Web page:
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Dan Gilbert’s $1-billion sale of his Greektown Casino is fueling speculation he’s angling to own a Major League Baseball franchise, specifically the Detroit Tigers.

But there are at least three problems: The Ilitch family repeatedly says the Tigers are not for sale, despite the team's disappointing, 98-loss records in each of the past two seasons. Second, Gilbert’s interests in casino gaming through his Jack Entertainment LLC preclude him from owning any team under current MLB rules.

And third: it's not true, according to a ranking source close to the situation. Gilbert and Christopher Ilitch, president of the Tigers and CEO of the family-controlled Ilitch Holdings Inc., have not had any discussions about any possible sale — chiefly because the family, through at least one public statement and two separate Chris Ilitch interviews with The Detroit News over the past 14 months, has insisted it is "committed to long-term Ilitch family ownership" of the Tigers.

"We're not in conversations with them," Matthew Cullen, CEO of Jack Entertainment and principal of Gilbert affiliate Rock Ventures LLC, told The News in an email.  He said speculation that Gilbert is selling Greektown to free capital to buy the Tigers "just isn't accurate. Chris Ilitch made clear previously they intend to be long-term owners."

Yes, he did. And Ilitch, a prominent heir to the pizza-and-entertainment fortune, doesn't make public statements casually. He's cautious, precise, fiercely defensive of his parents' vision for their family of companies, including the Tigers, the Red Wings and their place in a reinvented Detroit. Skeptics are free to question his sincerity when it comes to the Tigers, but they may be waiting a long time to be proven right.

Ask yourself: if you'd just committed $1 billion or more to realize your District Detroit, anchored by a new Little Caesars Arena; moved ahead with plans to build a new corporate headquarters across Woodward from Comerica Park; and finally saw the revitalization of Detroit you chased for a generation coming to fruition — would you sell a cornerstone of that entertainment vision to a rival?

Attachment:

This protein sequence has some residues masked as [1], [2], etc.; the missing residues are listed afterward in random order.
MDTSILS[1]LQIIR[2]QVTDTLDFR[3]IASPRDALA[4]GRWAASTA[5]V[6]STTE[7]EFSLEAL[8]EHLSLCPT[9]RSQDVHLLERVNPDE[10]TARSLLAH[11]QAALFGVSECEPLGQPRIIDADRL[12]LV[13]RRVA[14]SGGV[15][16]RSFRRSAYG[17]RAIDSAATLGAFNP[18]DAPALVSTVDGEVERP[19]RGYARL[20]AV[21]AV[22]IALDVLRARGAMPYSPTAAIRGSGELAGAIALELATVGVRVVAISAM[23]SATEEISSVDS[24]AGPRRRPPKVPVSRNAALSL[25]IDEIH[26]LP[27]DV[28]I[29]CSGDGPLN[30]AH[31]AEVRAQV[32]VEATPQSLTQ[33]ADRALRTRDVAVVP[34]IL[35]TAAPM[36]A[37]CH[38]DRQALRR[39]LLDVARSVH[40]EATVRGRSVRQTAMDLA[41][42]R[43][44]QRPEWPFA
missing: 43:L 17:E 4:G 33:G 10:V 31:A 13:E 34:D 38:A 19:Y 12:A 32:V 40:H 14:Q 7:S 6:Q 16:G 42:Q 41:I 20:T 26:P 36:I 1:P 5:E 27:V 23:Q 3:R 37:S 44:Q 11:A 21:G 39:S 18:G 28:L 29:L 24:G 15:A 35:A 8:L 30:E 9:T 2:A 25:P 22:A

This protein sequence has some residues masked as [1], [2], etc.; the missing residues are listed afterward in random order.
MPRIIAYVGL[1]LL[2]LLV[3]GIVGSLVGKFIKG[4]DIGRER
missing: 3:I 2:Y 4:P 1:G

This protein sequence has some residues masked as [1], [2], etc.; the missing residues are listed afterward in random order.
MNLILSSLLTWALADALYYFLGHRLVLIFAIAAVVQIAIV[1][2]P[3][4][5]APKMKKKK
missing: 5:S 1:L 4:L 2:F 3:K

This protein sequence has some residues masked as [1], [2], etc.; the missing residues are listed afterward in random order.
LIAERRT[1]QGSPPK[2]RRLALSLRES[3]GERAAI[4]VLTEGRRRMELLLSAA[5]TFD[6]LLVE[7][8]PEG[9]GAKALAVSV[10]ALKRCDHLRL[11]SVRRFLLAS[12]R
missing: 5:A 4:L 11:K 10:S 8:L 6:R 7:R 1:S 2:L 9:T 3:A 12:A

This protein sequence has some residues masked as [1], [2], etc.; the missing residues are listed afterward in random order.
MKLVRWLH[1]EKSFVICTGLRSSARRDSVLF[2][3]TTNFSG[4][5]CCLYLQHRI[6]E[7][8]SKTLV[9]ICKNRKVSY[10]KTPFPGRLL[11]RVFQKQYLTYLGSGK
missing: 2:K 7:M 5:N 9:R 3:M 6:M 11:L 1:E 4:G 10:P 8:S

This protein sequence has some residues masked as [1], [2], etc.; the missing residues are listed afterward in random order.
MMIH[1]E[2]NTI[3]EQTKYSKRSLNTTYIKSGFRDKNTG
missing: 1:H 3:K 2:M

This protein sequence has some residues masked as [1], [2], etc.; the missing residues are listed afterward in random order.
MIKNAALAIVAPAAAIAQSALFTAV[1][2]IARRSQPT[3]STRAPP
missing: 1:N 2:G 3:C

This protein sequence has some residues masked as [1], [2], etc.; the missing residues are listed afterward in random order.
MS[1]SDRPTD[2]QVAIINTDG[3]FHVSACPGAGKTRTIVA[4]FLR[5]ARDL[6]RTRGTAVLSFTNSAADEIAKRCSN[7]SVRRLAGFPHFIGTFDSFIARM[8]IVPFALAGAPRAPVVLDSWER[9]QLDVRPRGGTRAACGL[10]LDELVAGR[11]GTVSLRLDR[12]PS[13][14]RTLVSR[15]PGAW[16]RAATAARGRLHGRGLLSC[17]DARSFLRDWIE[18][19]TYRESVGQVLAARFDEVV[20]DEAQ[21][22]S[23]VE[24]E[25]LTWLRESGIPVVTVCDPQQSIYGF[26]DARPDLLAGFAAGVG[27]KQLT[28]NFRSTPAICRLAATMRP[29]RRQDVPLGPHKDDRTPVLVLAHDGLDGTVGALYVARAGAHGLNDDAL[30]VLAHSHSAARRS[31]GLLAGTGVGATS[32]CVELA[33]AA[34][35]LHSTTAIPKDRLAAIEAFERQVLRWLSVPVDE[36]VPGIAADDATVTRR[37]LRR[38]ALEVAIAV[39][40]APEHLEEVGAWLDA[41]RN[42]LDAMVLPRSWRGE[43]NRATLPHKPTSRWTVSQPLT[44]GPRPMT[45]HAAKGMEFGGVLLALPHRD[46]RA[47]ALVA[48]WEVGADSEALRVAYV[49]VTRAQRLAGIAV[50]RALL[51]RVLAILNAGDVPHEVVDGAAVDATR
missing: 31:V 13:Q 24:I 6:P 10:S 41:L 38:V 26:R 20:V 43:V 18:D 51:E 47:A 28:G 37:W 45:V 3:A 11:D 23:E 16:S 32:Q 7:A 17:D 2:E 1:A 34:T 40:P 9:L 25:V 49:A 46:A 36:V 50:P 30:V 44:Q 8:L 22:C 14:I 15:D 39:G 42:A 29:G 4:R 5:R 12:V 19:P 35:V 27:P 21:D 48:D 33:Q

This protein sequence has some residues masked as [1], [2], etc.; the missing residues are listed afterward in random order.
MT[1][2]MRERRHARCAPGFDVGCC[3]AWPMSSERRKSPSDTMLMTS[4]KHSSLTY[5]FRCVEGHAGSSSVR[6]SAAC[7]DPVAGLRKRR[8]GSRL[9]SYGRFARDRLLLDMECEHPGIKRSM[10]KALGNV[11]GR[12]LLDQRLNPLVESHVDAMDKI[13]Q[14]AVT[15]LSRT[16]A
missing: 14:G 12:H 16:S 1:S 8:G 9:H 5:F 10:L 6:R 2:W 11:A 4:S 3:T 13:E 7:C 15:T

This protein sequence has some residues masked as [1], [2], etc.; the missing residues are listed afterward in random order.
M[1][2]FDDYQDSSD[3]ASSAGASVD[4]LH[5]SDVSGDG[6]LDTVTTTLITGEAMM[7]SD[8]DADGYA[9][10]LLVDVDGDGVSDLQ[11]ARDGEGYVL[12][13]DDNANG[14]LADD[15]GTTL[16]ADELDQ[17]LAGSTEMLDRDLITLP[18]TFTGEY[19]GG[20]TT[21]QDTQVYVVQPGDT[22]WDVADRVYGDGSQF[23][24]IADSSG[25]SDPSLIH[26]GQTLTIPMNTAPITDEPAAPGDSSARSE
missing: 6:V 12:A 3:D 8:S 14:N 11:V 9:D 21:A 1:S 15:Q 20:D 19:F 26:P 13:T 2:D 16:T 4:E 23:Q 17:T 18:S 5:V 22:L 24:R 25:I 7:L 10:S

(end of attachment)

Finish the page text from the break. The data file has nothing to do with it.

The short answer is no, not now, anyway. But times, conditions and opinions do change. Sports owners die — Mike Ilitch, the Lions' William Clay Ford, the Pistons' Bill Davidson, the Buffalo Bills' Ralph Wilson, a lifelong resident of Grosse Pointe Shores. And there are no guarantees their heirs will commit inheritances, fortunes or both to pursuing championships.

Wilson's trustees sold the Bills. Davidson's dealt the Pistons. The Ilitch family is holding the Tigers and the Wings. And Lions owner Martha Ford, 93, runs the team with her four children, but there's no guarantee the chronically troubled NFL franchise will forever remain a Ford family holding — especially if their shares in the Blue Oval remain stuck in neutral.

If the Fords someday put the Lions in play, or if the Ilitches prove the skeptics right and offer to sell the team in five years, or 10, would Gilbert be on everyone's short list as a buyer? Of course he would, if present business trends (and his health) hold.

He controls the largest mortgage lender in the United States, affiliated tech companies, start-ups attracting Silicon Valley venture-capital money, the NBA's Cleveland Cavaliers, a regional gaming company with five remaining properties, and a prodigious real estate portfolio transforming the face of downtown Detroit. The Bloomberg Billionaire's Index pegs his total net worth at $6.8 billion and the Forbes 400 says it's $7.1 billion.

Any effort by Gilbert to acquire an MLB franchise effectively is blocked by the league's no-gambling rule for owners. That forced the Ilitches to remove Marian Ilitch from the Tigers' ownership when the family pushed into casino gaming in Detroit, making Marian Ilitch the MotorCity Casino's owner of record — not her husband Mike.

Two things could change that predicament. First, Gilbert's move to sell Greektown Casino to Penn National Gaming Inc. and VICI Properties Inc. is the first step in what's likely to be a systematic divestiture of his Jack Entertainment gaming holdings. The market is attractive, valuations are comparatively high and the industry is consolidating.

Second, a recent U.S. Supreme Court ruling on sports betting is likely to liberalize attitudes toward gaming and sports. That could lower barriers to cross-ownership of gaming interests and professional sports teams, especially as more franchises call Las Vegas, the American capital of casino gaming, home.

“This is a dry constitutional issue about states’ rights, but it will likely change how we have viewed sports for the past 100 years," Gabriel Feldman, the director of the sports law program at Tulane Law School, told the New York Times. "It’s called the gamblization of sports."

But it's not here yet. As long as Gilbert owns casinos, and as long as the Ilitches stand by their Tigers, the status quo stands — until conditions change.

daniel.howes@detroitnews.com

(313) 222-2106

Daniel Howes’ column runs Tuesdays, Thursdays and Fridays. Follow him on Twitter @DanielHowes_TDN, listen to his Saturday podcasts, or catch him 3 and 10 p.m. Thursdays on Michigan Radio’s “Stateside,” 91.7 FM.

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